Food Security

, Volume 3, Issue 1, pp 81–92 | Cite as

Integrated rice-fish farming in Bangladesh: meeting the challenges of food security

  • Nesar AhmedEmail author
  • Stephen T. Garnett
Original Paper


In order to meet the soaring demand for food, there is a need to increase rice and fish production in Bangladesh. In spite of the potential for rice-fish farming, rice monoculture remains the main farming system in Bangladesh. However, rice monoculture cannot provide a sustainable food supply without a cost to long-term environmental sustainability. We provide evidence that integrated rice-fish farming can play an important role in increasing food production as the integrated farming system is better than rice monoculture in terms of resource utilization, diversity, productivity, and both the quality and quantity of the food produced. The Cobb-Douglas production function model also suggests that higher yields can be achieved by increasing inputs in the integrated farming system. Integrated rice-fish farming also provides various socioeconomic and environmental benefits. Nevertheless, only a small number of farmers are involved in integrated rice-fish farming due to a lack of technical knowledge, and an aversion to the risks associated with flood and drought. We conclude that integrated rice-fish farming can help Bangladesh keep pace with the current demand for food through rice and fish production but requires greater encouragement if it is to realize its full potential.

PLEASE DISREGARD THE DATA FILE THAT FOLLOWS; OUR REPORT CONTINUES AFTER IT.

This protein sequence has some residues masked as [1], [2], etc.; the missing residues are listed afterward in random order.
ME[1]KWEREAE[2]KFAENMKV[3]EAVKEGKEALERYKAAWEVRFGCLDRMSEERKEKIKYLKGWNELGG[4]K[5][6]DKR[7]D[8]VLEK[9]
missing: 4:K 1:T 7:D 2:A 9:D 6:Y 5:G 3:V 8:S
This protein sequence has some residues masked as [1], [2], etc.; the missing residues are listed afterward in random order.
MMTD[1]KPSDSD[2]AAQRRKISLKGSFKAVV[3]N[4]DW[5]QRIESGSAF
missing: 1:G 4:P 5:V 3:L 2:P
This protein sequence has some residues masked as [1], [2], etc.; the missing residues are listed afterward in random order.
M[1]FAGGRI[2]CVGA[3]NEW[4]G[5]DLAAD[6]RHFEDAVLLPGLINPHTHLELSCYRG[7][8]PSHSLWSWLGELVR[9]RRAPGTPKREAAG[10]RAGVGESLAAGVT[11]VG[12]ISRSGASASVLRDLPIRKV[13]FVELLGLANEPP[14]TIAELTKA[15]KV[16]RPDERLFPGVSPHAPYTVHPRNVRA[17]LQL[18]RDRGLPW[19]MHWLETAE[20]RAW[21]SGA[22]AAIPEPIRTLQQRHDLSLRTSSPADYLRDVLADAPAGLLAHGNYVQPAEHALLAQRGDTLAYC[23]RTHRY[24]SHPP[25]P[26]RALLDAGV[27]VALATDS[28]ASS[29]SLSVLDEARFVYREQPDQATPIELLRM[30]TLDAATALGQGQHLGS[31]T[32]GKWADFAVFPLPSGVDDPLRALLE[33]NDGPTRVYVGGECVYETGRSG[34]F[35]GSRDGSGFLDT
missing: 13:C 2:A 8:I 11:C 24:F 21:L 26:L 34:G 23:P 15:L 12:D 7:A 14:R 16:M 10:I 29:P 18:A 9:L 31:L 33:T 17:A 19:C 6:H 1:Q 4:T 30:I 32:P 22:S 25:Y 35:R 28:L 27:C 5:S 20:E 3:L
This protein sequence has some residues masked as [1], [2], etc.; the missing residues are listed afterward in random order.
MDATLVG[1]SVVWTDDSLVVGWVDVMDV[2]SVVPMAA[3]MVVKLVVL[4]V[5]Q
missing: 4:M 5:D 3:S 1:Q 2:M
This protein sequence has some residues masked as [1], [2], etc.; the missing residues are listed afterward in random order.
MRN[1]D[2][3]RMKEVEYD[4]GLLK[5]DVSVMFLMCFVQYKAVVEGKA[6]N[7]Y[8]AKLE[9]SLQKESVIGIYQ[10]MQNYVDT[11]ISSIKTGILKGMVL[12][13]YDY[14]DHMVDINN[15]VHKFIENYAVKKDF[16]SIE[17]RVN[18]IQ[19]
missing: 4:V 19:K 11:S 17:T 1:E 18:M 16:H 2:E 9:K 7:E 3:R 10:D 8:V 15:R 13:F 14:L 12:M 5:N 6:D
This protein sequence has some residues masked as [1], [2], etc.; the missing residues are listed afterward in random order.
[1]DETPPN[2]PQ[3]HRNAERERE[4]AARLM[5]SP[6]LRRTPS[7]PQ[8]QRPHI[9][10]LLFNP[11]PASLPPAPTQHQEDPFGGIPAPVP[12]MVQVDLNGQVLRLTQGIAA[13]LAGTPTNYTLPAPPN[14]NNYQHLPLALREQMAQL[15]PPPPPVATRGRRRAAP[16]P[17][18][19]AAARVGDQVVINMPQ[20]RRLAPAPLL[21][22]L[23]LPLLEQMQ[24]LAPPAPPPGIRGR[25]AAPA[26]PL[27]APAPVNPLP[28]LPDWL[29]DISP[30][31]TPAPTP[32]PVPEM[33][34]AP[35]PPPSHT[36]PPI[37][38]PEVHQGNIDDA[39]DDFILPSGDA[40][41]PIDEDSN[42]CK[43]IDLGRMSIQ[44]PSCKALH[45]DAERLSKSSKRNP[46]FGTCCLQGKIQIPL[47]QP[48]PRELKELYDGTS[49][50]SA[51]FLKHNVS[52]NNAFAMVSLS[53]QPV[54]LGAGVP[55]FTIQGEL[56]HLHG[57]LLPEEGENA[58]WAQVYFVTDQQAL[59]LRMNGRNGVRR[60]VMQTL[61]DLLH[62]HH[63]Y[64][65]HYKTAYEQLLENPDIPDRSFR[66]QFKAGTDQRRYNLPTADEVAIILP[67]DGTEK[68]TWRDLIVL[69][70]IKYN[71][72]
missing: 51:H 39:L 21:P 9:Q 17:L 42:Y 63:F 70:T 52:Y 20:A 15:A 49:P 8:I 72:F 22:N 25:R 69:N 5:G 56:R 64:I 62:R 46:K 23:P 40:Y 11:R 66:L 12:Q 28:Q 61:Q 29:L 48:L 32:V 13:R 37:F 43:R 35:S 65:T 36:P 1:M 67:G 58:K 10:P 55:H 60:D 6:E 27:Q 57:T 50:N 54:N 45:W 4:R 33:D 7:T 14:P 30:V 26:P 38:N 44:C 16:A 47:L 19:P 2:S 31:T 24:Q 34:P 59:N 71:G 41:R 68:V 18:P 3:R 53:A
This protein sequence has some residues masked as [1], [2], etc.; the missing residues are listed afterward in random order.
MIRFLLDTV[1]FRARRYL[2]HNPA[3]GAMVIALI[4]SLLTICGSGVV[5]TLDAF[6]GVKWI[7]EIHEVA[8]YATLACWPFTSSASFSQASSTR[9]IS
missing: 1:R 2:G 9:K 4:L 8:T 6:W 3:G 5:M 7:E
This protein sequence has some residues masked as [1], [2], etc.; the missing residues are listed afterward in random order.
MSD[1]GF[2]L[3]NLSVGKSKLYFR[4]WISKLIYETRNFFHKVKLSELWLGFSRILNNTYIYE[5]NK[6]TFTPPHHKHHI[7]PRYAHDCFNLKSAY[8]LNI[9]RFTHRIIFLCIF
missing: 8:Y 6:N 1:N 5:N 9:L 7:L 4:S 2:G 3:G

Rice Fish Farmer Integrated farming Food security Bangladesh 



The study was supported through the Australian Government Endeavor Research Fellowship. It was a part of the first author’s postdoctoral research at the School of Environmental and Life Sciences, Charles Darwin University, Australia. We are grateful to three anonymous reviewers for their very helpful and constructive comments. The views and opinions expressed herein are solely those of the authors.


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Copyright information

© Springer Science + Business Media B.V. & International Society for Plant Pathology 2011

Authors and Affiliations

  1. 1.School of Environmental and Life SciencesCharles Darwin UniversityDarwinAustralia
  2. 2.Department of Fisheries ManagementBangladesh Agricultural UniversityMymensinghBangladesh
  3. 3.Research Institute for Environment and LivelihoodsCharles Darwin UniversityDarwinAustralia

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